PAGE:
June 28, 2015 to July 2, 2015
JW Marriott Starr Pass Resort
Etc/GMT-7 timezone

Cool-down acceleration for G-M cryocoolers with thermal oscillations passively damped by helium

Jul 1, 2015, 11:45 AM
Tucson Ballroom IJ

Tucson Ballroom IJ

Contributed Oral Presentation CEC-03 - Cryocoolers (Non-Aerospace) C3OrD - 4K Cryocoolers


Robert Webber (Hypres, Inc.)


4 K Gifford-McMahon cryocoolers suffer from inherent temperature oscillations which can be a problem for certain attached electronic instrumentation; Sumitomo Heavy Industries has exploited the high volumetric specific heat of super-critical He to quell these oscillations (approx. 10 dB) by strongly thermally linking a separate vessel of He to the second stage; no significant thermal resistance is added between the payload and the working gas of the cryocooler. A noticeable effect of the helium damper is to increase the cool-down time of the second stage, particularly below 10 K when the heat capacity of the He is dominant. For the operation of niobium-based superconducting electronics (NbSCE), a common practice is to warm the circuits above the critical temperature (~9 K) and then cool to the operating point in order to redistribute trapped magnetic fluxons, so for NbSCE users, the time to cool from 10 K is important. The gas in the helium damper is shared between a room-temperature canister and the 2nd stage vessel, which are connected by a capillary tube. We show that the total cool-down time below 10 K can be substantially reduced by introducing a combination of thermal linkages between the cryocooler and the capillary tube and in-line relief valves, which control the He mass distribution between the warm canister and cold vessel. The time to reach operating temperature from the superconducting transition has been reduced to <25% of the time needed without these low-cost modifications.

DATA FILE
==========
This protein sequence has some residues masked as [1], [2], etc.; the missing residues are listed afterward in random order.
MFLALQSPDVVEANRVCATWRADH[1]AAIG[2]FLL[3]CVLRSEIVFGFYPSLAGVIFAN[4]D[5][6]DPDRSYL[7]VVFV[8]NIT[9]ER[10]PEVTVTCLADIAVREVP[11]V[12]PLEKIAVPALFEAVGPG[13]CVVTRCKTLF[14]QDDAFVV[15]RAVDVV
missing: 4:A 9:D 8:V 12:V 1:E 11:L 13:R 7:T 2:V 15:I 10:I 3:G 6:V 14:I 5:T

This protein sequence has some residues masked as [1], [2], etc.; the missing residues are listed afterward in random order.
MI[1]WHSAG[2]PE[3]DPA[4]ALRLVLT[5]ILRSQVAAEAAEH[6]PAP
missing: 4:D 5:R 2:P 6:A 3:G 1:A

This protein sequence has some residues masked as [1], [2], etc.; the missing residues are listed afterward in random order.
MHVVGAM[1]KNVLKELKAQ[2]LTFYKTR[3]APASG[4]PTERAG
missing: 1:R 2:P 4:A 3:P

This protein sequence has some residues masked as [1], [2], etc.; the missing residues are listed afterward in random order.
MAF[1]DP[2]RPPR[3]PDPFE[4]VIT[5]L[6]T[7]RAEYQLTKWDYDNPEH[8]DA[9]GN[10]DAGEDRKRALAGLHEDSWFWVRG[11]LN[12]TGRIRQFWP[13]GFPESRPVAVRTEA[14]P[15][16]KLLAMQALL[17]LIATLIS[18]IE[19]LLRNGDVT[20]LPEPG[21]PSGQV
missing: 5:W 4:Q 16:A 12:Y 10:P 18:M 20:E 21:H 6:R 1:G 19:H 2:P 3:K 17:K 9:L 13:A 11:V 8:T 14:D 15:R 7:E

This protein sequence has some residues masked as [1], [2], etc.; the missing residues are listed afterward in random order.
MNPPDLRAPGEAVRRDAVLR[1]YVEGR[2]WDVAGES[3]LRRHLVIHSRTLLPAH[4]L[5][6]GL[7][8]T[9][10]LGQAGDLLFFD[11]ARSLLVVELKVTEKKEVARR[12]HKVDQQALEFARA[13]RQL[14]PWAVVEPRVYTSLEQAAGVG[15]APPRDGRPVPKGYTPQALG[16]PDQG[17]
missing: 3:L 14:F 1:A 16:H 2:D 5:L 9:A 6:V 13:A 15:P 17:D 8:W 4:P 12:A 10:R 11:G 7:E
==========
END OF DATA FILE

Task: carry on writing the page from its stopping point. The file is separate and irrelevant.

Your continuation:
Primary author

Robert Webber (Hypres, Inc.)


Mr Jean Delmas (Applied Materials, Inc.)

Presentation materials